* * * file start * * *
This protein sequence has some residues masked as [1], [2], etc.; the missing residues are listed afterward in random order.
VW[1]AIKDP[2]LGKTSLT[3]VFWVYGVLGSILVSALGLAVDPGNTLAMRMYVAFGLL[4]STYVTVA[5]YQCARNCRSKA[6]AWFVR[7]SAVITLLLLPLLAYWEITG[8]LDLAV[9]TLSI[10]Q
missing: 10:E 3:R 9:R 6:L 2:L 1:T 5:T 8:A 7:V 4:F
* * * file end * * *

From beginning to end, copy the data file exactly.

This protein sequence has some residues masked as [1], [2], etc.; the missing residues are listed afterward in random order.
VW[1]AIKDP[2]LGKTSLT[3]VFWVYGVLGSILVSALGLAVDPGNTLAMRMYVAFGLL[4]STYVTVA[5]YQCARNCRSKA[6]AWFVR[7]SAVITLLLLPLLAYWEITG[8]LDLAV[9]TLSI[10]Q
missing: 10:E 3:R 9:R 6:L 2:L 1:T 5:T 8:A 7:V 4:F